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A Very Chinese Solution

The Chinese way is real, and no matter how long you’ve been here you will never understand it. Fortunately, it somehow works.

The Xiamen International Marathon has problems. It is simply too crowded, there are simply too many runners and not enough room on the roads. Last year was a disaster. This year, the organizers got together and devised a plan to remedy the problem.

Some people thought that they would do something like restrict the number of entries or staggering start times, as is common practice for marathons all over the world, but they would do no such thing. To limit the number of runners in their marathon the Xiamen committee decided that they would simply not announce the start date until 30 days before the the race begins. The thinking — if it could be called that — is that less people will be able to find out about the event in time to make travel plans and prepare, and therefore there will be less runners in the marathon.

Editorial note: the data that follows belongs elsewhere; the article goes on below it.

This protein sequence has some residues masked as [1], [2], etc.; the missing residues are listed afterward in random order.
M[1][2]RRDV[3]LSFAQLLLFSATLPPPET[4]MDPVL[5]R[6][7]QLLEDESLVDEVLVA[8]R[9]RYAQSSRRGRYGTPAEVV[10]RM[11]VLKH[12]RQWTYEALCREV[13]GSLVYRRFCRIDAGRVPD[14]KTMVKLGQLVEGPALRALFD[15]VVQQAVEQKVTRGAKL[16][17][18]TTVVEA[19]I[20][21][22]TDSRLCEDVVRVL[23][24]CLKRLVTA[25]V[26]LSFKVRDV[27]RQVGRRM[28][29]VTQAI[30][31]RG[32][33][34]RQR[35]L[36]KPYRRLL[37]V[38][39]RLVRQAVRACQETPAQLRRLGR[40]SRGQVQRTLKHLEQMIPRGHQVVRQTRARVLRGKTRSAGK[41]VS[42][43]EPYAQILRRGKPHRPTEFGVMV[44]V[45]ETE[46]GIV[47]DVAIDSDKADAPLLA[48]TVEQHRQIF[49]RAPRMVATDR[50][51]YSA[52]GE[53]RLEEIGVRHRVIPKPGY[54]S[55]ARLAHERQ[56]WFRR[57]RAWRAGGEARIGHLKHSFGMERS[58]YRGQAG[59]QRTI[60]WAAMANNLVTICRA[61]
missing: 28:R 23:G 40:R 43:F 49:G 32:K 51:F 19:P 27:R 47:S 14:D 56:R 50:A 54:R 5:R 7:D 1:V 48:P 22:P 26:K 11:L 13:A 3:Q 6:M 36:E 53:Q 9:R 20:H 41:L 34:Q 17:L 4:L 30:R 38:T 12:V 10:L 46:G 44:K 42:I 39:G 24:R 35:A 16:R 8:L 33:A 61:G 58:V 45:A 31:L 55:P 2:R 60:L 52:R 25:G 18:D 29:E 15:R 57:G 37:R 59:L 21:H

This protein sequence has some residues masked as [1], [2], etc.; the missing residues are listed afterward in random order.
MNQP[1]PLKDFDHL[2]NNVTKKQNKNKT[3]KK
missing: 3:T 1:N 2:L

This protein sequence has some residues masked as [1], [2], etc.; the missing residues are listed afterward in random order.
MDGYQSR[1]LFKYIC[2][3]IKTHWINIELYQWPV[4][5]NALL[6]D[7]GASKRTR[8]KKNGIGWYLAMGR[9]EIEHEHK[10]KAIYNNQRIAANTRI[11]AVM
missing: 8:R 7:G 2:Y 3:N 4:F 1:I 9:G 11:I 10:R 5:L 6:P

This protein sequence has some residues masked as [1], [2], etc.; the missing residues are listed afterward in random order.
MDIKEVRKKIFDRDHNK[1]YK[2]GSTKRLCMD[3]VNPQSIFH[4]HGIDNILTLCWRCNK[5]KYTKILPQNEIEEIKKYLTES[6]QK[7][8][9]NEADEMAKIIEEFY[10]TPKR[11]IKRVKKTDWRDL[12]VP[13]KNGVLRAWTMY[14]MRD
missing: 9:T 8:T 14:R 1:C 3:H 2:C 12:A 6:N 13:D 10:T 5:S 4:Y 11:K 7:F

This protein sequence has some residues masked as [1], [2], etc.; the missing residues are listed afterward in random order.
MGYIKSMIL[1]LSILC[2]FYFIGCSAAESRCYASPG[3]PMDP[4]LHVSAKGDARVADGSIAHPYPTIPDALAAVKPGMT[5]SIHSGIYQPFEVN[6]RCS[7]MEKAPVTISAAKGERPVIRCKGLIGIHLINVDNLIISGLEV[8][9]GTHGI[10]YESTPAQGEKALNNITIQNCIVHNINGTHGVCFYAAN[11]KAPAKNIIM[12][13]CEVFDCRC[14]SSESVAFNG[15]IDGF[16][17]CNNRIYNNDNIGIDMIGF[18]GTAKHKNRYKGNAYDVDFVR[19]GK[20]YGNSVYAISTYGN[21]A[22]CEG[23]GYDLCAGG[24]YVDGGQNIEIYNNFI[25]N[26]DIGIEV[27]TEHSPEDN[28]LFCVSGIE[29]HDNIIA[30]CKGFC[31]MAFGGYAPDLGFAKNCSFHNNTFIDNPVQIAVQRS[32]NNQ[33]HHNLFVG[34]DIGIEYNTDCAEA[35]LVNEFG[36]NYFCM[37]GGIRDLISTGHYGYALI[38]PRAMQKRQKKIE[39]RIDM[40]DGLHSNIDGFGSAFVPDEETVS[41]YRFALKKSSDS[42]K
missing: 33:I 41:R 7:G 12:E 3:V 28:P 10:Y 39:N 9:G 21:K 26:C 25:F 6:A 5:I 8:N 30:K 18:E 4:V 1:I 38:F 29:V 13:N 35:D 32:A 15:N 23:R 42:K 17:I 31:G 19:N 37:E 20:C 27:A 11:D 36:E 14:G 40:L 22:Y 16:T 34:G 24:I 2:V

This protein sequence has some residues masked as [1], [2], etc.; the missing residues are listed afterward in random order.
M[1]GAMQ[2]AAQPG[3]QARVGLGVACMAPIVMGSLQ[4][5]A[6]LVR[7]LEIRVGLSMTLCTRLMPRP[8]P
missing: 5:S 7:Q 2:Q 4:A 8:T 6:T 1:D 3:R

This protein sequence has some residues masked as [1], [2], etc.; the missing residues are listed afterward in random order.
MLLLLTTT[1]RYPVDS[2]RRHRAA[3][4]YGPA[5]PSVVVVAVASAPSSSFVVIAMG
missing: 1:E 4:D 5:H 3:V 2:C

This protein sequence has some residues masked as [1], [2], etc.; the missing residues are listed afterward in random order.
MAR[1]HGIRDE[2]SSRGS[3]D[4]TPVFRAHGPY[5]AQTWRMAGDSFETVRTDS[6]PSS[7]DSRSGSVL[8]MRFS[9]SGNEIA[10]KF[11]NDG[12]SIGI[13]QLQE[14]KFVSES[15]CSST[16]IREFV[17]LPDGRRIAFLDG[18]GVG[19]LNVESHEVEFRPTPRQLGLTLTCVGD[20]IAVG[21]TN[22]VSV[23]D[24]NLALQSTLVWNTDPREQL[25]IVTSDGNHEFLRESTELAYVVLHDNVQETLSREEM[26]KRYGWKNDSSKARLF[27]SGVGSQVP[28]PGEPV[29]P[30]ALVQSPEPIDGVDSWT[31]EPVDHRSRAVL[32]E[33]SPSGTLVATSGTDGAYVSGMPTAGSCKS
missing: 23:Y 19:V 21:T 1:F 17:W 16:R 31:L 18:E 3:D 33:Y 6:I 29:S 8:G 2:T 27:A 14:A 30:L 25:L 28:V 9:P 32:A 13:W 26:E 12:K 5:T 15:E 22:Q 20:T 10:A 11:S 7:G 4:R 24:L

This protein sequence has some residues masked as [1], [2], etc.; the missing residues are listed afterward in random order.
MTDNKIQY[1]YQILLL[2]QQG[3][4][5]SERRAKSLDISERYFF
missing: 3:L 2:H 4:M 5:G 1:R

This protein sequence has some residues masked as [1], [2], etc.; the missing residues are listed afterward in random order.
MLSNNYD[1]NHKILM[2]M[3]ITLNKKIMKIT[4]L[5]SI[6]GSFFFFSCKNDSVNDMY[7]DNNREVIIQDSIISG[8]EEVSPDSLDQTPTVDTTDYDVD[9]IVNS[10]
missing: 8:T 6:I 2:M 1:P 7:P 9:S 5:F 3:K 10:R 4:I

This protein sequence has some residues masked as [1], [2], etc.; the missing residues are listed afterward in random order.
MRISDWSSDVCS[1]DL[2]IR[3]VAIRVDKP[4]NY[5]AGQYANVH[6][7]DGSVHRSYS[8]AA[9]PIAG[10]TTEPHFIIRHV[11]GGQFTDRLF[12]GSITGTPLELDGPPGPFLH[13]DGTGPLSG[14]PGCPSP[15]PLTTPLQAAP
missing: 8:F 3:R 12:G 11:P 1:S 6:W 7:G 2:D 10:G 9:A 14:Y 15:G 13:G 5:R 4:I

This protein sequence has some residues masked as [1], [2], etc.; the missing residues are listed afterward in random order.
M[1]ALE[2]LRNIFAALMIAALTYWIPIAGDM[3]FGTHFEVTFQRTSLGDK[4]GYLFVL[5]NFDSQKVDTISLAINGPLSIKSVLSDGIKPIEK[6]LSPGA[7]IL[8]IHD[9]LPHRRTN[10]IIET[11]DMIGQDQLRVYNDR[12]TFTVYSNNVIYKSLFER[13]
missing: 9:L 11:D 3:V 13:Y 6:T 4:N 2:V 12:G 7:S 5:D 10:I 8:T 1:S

“When you put a group of Chinese people together in a committee they are going to make decisions that are the exact opposite of what everyone else in the world would come up with,” a long term China expat and marathon runner exclaimed.

When people talk about the “Chinese Way” they are speaking of patterns of thought and behavior that are extremely unique to China. The Chinese Way is something real — it’s not merely a matter of misinterpretation or foreigners not understanding their surroundings. This country does just about everything their own way.

As foreigners, we can’t comprehend this place, and this is what makes it so interesting. We come to China and see a culture that often does things the exact opposite of how we think things should be done. It often seems idiotic to us, but when it comes down to it the Chinese Way works in the context of China . . . A fact that we often can’t believe but also can’t deny.

Filed under: China

About the Author:

Wade Shepard is the founder and editor of Vagabond Journey. He has been traveling the world since 1999, through 90 countries. He is the author of the book, Ghost Cities of China, and contributes to The Guardian, Forbes, Bloomberg, The Diplomat, the South China Morning Post, and other publications. has written 3543 posts on Vagabond Journey. Contact the author.

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